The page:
What is stereotactic radiosurgery?
Stereotactic radiosurgery refers to a type of non-surgical radiation treatment. During this type of cancer treatment, radiation is delivered in large doses to a small area of the body. It is commonly used for the treatment of brain tumours. Other cancers with early metastatic progression can benefit from this form of treatment as well.
How does it work?
During the treatment, your head will be placed in a special frame designed to keep it still. With the use of brain scans, your oncologist will be able to identify the area in which the radiation is required. The radiation can then be delivered very accurately to the area of the tumour, damaging as little surrounding healthy tissue as possible.
There are a number of ways in which stereotactic radiosurgery may be administered. These include:
This specially designed tool delivers small beams of radiation to the tumour from different angles. A large dose of radiation is delivered in a very short period, and in most cases, only one treatment session is necessary.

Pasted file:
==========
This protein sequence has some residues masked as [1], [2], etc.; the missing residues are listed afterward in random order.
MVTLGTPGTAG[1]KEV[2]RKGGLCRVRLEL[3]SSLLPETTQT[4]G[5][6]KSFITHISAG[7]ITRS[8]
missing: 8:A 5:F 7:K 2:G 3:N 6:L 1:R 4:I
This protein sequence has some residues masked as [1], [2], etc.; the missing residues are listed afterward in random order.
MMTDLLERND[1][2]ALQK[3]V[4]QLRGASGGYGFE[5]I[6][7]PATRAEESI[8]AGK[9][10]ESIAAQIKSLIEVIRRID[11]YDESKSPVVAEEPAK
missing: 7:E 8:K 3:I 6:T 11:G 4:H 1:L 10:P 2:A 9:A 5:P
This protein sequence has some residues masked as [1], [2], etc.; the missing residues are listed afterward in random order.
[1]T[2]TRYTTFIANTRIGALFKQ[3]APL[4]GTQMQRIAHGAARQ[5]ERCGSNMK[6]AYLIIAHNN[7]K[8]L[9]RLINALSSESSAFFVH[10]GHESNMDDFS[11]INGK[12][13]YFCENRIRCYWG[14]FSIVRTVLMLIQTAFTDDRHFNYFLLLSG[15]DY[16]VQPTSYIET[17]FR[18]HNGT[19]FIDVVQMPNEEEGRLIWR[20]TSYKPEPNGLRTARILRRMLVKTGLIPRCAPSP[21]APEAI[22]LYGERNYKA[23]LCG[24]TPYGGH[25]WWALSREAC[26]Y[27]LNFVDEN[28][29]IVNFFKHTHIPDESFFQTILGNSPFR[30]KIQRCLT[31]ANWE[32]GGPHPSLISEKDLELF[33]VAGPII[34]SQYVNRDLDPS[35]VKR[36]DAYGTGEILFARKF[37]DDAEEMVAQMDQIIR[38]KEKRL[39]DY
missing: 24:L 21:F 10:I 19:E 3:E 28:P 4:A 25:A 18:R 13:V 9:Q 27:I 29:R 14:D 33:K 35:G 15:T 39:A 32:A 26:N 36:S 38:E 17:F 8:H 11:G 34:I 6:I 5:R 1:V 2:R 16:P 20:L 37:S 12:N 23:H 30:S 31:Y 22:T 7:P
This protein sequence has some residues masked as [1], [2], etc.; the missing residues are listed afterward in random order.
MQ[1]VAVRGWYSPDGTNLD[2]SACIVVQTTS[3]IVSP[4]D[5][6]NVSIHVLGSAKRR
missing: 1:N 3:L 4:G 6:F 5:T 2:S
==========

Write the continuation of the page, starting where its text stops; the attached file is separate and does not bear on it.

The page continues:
The treatment involves several stages, including the placement of your head in a frame; imaging tests to determine the exact location of the tumour; computerised dose planning, in which the correct dosage is determined; and the delivery of radiation.
The treatment is painless, and you should not feel any discomfort during the session.
This is the most common means by which stereotactic radiosurgery is conducted. A linear accelerator (also known as LINAC) is a device that is controlled by a computer. It works by conforming to the tumour's exact shape and destroying the diseased cells without damaging surrounding tissue. Similar to the Gamma Knife, the treatment involves the placement of your head in a frame; imaging tests to determine the exact location of the tumour; computerised dose planning; and the delivery of radiation. During the treatment, the LINAC device rotates around the body, delivering radiation from various angles.
In most cases, this type of radiation treatment is limited to one session, but your oncologist will advise you should you require a repeat session.